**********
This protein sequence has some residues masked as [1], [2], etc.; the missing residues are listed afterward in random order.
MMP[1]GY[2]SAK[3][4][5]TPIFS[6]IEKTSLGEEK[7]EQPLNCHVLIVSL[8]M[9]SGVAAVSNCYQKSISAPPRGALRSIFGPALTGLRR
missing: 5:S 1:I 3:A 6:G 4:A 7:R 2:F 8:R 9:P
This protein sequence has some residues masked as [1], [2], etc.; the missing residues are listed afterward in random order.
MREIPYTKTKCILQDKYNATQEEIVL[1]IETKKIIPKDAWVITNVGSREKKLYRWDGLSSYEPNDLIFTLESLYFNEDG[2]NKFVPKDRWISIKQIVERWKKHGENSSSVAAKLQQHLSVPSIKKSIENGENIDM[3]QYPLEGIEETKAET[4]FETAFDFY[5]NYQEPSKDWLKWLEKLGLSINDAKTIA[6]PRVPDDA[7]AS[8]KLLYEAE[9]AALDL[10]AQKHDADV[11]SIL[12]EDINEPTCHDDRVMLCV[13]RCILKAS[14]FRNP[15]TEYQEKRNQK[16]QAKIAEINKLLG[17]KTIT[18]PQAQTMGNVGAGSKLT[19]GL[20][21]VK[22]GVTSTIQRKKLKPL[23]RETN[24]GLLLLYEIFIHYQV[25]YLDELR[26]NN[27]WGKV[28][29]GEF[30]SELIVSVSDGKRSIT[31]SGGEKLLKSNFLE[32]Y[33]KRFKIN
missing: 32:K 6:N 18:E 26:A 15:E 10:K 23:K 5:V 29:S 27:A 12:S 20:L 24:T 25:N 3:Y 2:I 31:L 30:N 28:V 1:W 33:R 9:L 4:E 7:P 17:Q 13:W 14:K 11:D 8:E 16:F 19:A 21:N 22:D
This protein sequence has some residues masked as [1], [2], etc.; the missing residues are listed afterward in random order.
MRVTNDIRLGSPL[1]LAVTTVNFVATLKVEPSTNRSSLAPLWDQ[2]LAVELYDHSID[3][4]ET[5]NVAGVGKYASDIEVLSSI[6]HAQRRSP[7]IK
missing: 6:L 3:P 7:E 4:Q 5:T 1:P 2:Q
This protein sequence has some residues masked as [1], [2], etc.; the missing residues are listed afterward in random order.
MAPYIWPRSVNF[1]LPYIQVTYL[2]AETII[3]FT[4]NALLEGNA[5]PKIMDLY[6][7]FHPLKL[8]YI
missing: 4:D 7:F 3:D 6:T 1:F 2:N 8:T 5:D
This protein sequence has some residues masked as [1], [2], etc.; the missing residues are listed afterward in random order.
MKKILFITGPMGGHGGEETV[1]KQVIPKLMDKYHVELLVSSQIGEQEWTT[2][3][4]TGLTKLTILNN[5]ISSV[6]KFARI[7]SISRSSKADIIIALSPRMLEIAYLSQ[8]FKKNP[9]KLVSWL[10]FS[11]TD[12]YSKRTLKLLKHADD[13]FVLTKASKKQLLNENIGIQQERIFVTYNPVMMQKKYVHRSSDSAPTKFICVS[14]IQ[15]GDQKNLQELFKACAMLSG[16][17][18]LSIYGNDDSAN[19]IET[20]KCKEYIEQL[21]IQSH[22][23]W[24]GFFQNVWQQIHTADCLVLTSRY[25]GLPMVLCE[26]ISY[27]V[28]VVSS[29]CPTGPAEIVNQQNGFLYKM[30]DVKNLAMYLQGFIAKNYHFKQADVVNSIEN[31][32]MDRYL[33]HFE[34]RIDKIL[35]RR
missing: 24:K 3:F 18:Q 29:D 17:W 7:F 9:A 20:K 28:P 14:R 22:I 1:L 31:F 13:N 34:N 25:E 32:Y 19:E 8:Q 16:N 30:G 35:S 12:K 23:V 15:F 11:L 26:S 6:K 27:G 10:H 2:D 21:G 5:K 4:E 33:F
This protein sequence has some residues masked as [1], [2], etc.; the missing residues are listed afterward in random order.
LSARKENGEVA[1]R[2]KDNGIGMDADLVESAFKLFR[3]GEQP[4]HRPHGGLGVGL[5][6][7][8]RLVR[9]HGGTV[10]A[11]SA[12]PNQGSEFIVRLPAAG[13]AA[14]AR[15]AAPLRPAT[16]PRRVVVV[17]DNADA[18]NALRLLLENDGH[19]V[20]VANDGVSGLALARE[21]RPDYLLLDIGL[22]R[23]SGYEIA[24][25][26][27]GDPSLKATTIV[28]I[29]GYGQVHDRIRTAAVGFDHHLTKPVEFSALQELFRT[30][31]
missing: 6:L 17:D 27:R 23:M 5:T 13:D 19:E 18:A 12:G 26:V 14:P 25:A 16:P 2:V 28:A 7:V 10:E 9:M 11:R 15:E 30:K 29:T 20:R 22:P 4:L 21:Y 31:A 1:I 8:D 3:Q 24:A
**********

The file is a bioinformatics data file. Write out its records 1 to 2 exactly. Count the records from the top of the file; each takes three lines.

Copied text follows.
This protein sequence has some residues masked as [1], [2], etc.; the missing residues are listed afterward in random order.
MMP[1]GY[2]SAK[3][4][5]TPIFS[6]IEKTSLGEEK[7]EQPLNCHVLIVSL[8]M[9]SGVAAVSNCYQKSISAPPRGALRSIFGPALTGLRR
missing: 5:S 1:I 3:A 6:G 4:A 7:R 2:F 8:R 9:P
This protein sequence has some residues masked as [1], [2], etc.; the missing residues are listed afterward in random order.
MREIPYTKTKCILQDKYNATQEEIVL[1]IETKKIIPKDAWVITNVGSREKKLYRWDGLSSYEPNDLIFTLESLYFNEDG[2]NKFVPKDRWISIKQIVERWKKHGENSSSVAAKLQQHLSVPSIKKSIENGENIDM[3]QYPLEGIEETKAET[4]FETAFDFY[5]NYQEPSKDWLKWLEKLGLSINDAKTIA[6]PRVPDDA[7]AS[8]KLLYEAE[9]AALDL[10]AQKHDADV[11]SIL[12]EDINEPTCHDDRVMLCV[13]RCILKAS[14]FRNP[15]TEYQEKRNQK[16]QAKIAEINKLLG[17]KTIT[18]PQAQTMGNVGAGSKLT[19]GL[20][21]VK[22]GVTSTIQRKKLKPL[23]RETN[24]GLLLLYEIFIHYQV[25]YLDELR[26]NN[27]WGKV[28][29]GEF[30]SELIVSVSDGKRSIT[31]SGGEKLLKSNFLE[32]Y[33]KRFKIN
missing: 32:K 6:N 18:E 26:A 15:E 10:K 23:K 5:V 29:S 27:A 12:S 20:L 24:T 25:N 3:Y 2:I 31:L 30:N 28:V 1:W 33:R 9:L 4:E 7:P 17:Q 13:W 14:K 11:D 8:E 16:F 19:A 21:N 22:D